Rhoades alleged that Uehling didn't like being told no, and that on the night of Sept. 21 he was parked in an area off of Old Highway 53, near Campbell's home – nowhere near the place in the Avenues where he had been staying.

The only reason for him to have parked there, said Rhoades, was to watch traffic. “There's no reason for him to be there at all, no legitimate reason,” he said.

Rhoades said Norton and Edmond met up and found Uehling still in the area. “There is an argument, a confrontation of some kind,” Rhoades said. “I don't know who said what to whom first, who was more aggressive than the other.”

Uehling was stabbed, Edmonds was knifed in the arm, and afterward Edmonds and Norton panicked, going to Norton's home, changing their clothes and hiding them and the weapons, Rhoades said.

“Our contention is that Mr. Edmonds was defending two people – one was present, one was not,” said Rhoades, referring to Norton and Campbell, respectively.

Norton's attorney, Stephen Carter, told the jury that the evidence will show that the dispute arose out of a desire to protect Campbell. “That's how this whole dispute started.”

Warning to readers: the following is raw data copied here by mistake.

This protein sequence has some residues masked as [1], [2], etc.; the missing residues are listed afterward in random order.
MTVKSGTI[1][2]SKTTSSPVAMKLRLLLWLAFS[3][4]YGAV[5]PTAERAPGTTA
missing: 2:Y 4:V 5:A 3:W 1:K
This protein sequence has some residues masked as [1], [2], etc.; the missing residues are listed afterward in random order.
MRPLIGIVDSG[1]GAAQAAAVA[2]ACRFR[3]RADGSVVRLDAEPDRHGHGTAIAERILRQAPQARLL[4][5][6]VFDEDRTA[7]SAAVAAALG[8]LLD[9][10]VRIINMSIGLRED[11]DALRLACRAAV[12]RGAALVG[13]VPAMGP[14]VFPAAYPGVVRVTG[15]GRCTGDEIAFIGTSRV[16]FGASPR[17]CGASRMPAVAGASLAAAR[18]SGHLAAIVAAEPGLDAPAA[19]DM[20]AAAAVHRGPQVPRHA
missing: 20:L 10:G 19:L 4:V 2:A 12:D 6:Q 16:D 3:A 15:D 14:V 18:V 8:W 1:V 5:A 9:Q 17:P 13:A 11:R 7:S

While Edmonds had romantic feelings for Campbell, Norton's family had been close to hers, and he felt protective of her, Carter explained.

The thing that “gets this rolling,” said Carter, was Campbell's brief breakup with Edmonds and relationship with Uehling, with whom she used methamphetamine. “That's the start of the case, the evidence will show,” he said.

Even after Campbell broke up with him, Uehling couldn't forget about her, Carter stated. He recounted an episode in which Uehling came to her trailer and Norton and Edmonds told him to leave, with Norton holding Uehling's car door so he couldn't get out.

“There is worry here about what's going on with Mr. Uehling and his plans for Ms. Campbell,” Carter said.

Carter asserted that when the confrontation occurred between Uehling and Edmonds and Norton, Uehling was high on methamphetamine. He said Uehling had in his car an ax handle with a homemade grip and a screwdriver, and a fixed blade knife in his shoe.

After the fight, Norton and Edmonds left the scene. Carter said the blood on Norton appeared to be more from “incidental contact” with Edmonds, who he said had more blood on him, than directly from Uehling.

“I think the evidence will show that Mr. Norton was scared,” said Carter, explaining that Norton saw his friend Edmond with blood on his hands on the knife.